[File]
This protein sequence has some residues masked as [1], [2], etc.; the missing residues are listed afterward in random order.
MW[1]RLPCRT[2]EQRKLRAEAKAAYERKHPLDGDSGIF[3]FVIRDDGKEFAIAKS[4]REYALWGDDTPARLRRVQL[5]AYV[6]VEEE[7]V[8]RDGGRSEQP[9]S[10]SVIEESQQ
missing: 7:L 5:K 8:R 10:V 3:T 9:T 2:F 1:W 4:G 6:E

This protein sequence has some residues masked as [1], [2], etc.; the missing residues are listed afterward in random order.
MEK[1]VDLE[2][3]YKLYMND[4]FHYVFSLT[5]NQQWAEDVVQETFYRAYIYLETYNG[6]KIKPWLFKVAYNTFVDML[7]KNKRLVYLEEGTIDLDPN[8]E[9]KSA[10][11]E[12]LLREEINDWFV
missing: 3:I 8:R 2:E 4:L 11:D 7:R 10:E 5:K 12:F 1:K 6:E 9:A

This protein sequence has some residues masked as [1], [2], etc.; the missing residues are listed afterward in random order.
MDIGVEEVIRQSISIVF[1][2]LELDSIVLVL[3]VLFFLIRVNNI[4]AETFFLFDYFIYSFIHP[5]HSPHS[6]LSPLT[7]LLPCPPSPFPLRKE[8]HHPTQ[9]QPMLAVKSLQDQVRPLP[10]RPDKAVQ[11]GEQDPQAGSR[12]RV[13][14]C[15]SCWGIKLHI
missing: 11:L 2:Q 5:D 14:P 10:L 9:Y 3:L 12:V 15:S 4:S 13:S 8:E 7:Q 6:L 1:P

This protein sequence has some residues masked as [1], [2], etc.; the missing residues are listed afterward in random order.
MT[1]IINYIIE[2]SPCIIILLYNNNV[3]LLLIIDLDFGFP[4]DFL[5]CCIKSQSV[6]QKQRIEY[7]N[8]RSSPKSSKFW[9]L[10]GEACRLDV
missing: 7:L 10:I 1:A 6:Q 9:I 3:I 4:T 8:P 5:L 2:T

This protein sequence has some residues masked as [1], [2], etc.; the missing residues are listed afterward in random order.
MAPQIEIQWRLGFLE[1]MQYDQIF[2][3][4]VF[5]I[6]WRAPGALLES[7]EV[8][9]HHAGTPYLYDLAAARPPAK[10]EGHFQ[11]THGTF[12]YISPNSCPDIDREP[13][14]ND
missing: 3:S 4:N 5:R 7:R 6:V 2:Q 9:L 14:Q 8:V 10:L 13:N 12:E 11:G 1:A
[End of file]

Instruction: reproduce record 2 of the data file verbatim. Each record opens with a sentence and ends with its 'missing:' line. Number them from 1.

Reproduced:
This protein sequence has some residues masked as [1], [2], etc.; the missing residues are listed afterward in random order.
MEK[1]VDLE[2][3]YKLYMND[4]FHYVFSLT[5]NQQWAEDVVQETFYRAYIYLETYNG[6]KIKPWLFKVAYNTFVDML[7]KNKRLVYLEEGTIDLDPN[8]E[9]KSA[10][11]E[12]LLREEINDWFV
missing: 3:I 8:R 2:E 4:L 11:D 7:R 10:E 5:K 12:F 1:K 6:E 9:A